A Layman’s Guide to Biblical Reading and Interpretation (Part 1)

English: Readin the Bible.

Reading the Bible is not as simple as it may seem! I think the reason there are so many false teachings is because people read the Bible without realizing that there are certain factors that must be dealt with in approaching the biblical text. The primary factor being that the Bible is the Word of God and God is Spirit, therefore the Bible is a spiritual book. Paul wrote in 1 Corinthians 2:14, “The person without the Spirit does not accept the things that come from the Spirit of God but considers them foolishness, and cannot understand them because they are discerned only through the Spirit.” (NIV)  But even with the Spirit, there are some principles the reader must adhere to if he or she is to correctly read and interpret the biblical text. So with that in mind, I want to share this simple layman’s (a person with no formal theological or seminary training in hermeneutics and exegesis) guide to biblical reading and interpretation. I am going to present this in two parts because before we can even get to the biblical text, there are some things we must consider:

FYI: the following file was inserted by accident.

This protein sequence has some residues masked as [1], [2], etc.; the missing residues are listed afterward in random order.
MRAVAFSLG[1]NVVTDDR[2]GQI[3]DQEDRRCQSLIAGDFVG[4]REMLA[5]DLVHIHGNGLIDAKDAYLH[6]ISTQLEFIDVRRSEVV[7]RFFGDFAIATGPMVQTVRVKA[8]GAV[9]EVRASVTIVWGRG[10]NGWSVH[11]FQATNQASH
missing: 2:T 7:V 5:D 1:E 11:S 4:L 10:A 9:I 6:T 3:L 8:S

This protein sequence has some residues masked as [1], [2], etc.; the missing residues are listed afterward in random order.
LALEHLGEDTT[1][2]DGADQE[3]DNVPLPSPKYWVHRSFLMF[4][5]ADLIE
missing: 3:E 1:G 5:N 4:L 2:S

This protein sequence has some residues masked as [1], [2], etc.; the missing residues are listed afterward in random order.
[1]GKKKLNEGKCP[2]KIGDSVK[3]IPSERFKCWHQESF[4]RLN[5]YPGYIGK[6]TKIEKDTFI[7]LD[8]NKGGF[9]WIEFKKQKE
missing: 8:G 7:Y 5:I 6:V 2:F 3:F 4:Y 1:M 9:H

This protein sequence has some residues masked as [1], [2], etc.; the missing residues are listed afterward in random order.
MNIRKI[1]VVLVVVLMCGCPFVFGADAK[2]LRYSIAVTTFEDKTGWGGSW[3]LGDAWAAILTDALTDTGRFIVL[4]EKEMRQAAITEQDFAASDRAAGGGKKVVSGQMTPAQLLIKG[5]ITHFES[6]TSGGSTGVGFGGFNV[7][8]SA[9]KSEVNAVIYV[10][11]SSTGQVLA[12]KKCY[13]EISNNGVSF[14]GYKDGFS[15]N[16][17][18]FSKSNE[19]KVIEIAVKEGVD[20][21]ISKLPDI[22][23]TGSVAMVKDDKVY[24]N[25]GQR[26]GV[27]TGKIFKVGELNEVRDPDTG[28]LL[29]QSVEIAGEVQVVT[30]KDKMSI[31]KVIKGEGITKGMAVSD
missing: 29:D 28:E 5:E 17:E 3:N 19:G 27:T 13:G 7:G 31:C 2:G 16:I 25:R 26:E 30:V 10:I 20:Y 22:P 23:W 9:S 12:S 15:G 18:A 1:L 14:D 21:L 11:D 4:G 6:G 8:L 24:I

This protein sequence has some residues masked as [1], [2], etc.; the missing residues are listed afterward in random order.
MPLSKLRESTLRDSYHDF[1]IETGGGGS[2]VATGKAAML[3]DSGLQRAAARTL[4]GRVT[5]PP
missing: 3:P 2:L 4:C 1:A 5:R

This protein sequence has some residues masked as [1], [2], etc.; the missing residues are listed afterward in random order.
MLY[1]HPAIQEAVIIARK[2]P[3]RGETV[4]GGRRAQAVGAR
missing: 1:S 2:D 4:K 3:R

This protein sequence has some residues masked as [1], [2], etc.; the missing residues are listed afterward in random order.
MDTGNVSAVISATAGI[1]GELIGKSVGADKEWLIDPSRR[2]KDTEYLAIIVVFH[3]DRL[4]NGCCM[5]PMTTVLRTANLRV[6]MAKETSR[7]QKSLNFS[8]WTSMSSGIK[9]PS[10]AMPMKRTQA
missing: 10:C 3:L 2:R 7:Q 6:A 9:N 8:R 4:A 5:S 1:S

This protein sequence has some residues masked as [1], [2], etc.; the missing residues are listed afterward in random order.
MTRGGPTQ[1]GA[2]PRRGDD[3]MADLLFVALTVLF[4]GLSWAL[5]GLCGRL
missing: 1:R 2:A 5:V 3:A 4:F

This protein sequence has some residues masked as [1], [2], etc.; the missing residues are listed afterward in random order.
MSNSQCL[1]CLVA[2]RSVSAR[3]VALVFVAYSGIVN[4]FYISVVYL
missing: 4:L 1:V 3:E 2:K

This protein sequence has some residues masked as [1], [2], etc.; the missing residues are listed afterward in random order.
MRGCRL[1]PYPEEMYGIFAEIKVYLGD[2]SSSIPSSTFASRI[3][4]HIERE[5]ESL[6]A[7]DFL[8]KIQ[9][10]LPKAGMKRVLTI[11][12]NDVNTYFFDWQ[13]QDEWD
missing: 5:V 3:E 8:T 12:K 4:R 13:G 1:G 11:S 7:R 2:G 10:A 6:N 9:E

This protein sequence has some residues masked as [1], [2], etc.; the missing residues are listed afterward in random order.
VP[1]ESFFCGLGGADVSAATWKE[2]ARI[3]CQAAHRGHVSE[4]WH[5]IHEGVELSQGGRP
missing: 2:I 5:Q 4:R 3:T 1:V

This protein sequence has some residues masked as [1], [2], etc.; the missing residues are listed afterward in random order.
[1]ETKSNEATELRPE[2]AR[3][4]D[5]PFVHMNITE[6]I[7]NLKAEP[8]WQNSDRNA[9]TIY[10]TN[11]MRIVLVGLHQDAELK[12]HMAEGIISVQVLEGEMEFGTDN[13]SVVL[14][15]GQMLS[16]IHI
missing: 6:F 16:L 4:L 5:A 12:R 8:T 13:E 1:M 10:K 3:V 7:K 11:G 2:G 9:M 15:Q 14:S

The primary thing we must consider as we approach the biblical text is to understand that there are some barriers, bridges, or rivers we must cross before we can even get to a correct reading and interpretation of the Bible. Part one of this presentation is a brief discussion of four such barriers.

  1. Time – We must first of all consider the fact that the Bible was written many years ago in a time much different from our own. God has always dealt with his people in what I call: progressive revelation. For instance, when Moses delivered the Children of Israel out of Egypt and they crossed the sea, the Bible says that they walked over on dry land. However, some forty years later, when they crossed over the Jordan, the waters didn’t receded until the priests got their feet wet! It could be that one of the reasons God deals with us differently today is because we have been given much more revelation because of the passing of time. Therefore, it is an exegetical mistake to force our time back upon the biblical characters or to bring them to forward to our time and judge their actions according to our time.